3 - PCBs

The design features three pcb types that can be arranged to form different "arc"s. Due to the lack of space in the case, all boards are SMD (surface-mounted-device) only. This will likely distract many from building their own arc. But if enough people are interested in through-hole versions of the boards, I will make some aswell. The software and circuit will remain the same, but the size will be larger.

The ring board

RingBoard.jpg
RingBoard_bottom.jpg

This pcb holds the 64 leds, the mosfet row drivers and the shift register mentioned earlier as well as assisting parts like capacitors to smooth out the power supply. It connects to the base board with a simple 2x5 pin header. In the middle there is a hole for the encoder. The LEDs run from a seperate 3,3V power rail, whereas the logic and driver run from a 5V rail. This is done to increase efficiency, as i will describe later on.

The base board

PotBoard.jpg
PotBoard_bottom.jpg

This pcb holds the encoder and the micro controller. It connects to the ring board via a socket and to other base-boards via ribbon cables mounted to micromatch-connectors. Together with one ring board it forms the base for one arc wheel.

It has four tiny switches on it to define an adress (4 switches = 16 different adresses). Within one arc device, each board has a unique adress which defines the wheels number.

The encoder draws a relatively large current, so it has been connected to a mosfet, effectively allowing to switch it off in stand-by. This is necessary for the USB specifications.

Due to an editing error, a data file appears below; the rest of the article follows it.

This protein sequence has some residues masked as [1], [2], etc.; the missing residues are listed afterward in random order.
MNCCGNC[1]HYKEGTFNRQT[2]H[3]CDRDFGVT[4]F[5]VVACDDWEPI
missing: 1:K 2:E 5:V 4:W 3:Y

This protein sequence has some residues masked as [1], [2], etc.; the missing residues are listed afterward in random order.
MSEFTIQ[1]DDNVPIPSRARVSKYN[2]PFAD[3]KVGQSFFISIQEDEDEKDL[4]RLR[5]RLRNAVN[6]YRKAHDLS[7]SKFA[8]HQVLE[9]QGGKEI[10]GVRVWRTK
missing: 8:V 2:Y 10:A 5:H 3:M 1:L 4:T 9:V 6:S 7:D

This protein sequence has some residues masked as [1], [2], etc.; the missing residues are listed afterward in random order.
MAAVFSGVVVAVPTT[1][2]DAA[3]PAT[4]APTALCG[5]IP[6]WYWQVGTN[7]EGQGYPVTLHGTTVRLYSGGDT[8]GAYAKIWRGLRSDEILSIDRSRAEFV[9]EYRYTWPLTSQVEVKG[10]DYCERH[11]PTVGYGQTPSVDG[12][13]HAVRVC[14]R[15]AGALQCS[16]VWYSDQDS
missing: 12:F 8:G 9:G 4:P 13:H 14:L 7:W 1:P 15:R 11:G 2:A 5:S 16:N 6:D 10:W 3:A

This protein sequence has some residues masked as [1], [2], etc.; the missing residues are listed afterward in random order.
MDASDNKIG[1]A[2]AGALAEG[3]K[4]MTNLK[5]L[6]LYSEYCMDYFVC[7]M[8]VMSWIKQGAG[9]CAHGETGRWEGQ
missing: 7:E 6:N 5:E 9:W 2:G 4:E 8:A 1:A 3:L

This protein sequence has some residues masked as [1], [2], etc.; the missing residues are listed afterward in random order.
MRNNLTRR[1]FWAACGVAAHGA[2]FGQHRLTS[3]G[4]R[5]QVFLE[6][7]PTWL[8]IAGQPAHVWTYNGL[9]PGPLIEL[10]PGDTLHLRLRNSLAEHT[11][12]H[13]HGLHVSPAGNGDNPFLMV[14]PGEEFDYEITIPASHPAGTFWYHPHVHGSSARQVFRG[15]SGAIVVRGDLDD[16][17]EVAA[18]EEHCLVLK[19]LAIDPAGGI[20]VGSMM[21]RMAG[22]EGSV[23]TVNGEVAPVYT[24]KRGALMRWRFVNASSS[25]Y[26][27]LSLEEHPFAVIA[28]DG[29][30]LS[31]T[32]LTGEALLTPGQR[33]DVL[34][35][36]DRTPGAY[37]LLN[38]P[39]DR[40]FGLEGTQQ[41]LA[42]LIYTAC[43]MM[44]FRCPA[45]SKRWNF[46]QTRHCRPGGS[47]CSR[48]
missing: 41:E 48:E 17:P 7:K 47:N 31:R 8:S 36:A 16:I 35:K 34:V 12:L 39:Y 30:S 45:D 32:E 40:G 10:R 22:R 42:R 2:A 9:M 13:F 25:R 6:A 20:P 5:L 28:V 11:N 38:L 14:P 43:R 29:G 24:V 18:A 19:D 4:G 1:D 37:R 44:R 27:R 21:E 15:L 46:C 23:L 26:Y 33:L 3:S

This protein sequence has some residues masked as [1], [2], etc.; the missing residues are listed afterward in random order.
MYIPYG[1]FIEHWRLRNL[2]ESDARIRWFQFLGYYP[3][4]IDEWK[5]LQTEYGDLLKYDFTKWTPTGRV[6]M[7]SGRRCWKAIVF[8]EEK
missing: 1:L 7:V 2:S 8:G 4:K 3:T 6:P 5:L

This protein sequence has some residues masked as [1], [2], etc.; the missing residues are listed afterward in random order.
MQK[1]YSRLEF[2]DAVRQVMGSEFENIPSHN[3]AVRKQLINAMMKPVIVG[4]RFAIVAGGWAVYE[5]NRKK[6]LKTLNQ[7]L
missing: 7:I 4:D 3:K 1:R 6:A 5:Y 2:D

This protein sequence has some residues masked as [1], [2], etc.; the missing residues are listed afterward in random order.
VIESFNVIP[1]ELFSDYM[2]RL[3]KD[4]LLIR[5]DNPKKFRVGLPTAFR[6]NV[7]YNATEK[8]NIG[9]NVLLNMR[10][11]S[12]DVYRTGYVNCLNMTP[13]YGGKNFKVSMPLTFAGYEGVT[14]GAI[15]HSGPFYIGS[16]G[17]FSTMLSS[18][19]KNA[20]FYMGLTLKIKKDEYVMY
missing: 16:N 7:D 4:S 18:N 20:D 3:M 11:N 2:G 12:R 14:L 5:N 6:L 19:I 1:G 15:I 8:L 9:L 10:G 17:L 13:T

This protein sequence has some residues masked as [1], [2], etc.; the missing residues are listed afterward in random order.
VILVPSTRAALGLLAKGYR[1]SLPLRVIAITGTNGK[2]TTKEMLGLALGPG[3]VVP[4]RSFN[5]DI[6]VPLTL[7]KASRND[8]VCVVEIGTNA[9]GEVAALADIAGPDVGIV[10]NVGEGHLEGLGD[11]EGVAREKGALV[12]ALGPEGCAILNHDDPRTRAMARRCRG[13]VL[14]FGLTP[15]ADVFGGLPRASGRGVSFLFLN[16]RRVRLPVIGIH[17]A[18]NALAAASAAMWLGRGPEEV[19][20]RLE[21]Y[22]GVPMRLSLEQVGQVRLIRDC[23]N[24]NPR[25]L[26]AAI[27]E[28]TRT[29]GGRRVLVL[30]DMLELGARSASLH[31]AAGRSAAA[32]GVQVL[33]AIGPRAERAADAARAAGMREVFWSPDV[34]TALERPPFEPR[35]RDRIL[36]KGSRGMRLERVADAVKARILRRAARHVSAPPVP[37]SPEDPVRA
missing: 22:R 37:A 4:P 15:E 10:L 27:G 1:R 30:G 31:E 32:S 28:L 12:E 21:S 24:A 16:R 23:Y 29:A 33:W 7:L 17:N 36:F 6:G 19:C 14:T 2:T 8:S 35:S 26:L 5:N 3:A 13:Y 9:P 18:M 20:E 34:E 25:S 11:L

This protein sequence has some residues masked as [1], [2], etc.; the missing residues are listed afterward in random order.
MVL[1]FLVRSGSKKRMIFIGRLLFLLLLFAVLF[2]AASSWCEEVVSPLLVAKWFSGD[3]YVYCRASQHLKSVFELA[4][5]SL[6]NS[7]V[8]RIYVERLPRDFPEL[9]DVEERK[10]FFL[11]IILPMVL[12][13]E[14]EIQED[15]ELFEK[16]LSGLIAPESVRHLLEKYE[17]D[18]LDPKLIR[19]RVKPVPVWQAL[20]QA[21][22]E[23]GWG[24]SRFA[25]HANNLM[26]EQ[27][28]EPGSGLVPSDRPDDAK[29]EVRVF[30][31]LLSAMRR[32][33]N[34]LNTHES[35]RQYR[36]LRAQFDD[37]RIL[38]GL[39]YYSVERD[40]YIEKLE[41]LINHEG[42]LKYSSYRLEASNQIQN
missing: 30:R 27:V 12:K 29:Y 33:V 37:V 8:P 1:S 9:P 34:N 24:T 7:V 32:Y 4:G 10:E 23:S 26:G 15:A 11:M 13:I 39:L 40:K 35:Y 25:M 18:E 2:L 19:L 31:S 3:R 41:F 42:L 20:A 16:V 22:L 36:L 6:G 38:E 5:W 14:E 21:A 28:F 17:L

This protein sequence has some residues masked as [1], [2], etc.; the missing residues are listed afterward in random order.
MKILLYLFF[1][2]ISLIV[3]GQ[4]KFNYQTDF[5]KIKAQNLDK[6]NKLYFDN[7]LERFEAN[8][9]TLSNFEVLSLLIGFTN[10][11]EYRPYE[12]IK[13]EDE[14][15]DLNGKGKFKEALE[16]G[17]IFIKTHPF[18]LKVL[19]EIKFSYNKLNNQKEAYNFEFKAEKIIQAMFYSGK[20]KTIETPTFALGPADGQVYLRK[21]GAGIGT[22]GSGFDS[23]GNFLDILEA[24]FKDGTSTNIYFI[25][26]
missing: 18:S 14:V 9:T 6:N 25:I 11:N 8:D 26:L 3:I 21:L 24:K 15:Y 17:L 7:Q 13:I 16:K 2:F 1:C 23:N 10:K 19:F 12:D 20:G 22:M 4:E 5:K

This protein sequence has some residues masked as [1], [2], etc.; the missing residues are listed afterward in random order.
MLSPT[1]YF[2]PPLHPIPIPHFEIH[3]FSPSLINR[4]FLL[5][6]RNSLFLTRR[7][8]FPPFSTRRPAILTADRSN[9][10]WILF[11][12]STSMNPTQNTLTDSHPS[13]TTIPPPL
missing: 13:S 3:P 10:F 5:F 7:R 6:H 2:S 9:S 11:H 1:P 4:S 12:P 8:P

The USB board

USB_Board.jpg
USB_Board_bottom.jpg

Whereas the other boards are needed once per wheel, this board is needed once per device. It holds another microcontroller that collects data from the wheels and passes it on to the computer via an FT245R, which is the same chip that was used for other monome devices. This will allow the clone to run with serialosc just like other monome devices.

The USB board also holds a DC/DC converter to scale the 5V supply from the USB connection down to 3,3V for the leds. This is the background:

The USB 2.0 Protocol allows each device to draw a maximum of 500mA from the bus. For an Arc 4 this would mean a maximum of about 1,7mA per led, assuming other parts require power aswell. Now, each led has a forward voltage of about 2V, resulting in 40% of the power dissipated by the leds and 60% of the power dissipated by the TLC5940. This is not good!

Scaling the voltage down with a DC/DC converter effectively allows to scale the current up. Assuming the converter is lossless, this would increase the current from 1,7mA per led to 2,6mA per led. Due to the lower voltage, less power is disspiated in the TLC5940 (~40%) and more power is fed into the led (~60%).

This will allow to run the leds a higher brightness.

In case, the USB power is not sufficient for the device, the USB board allows to connect an external +5V power supply to power the device.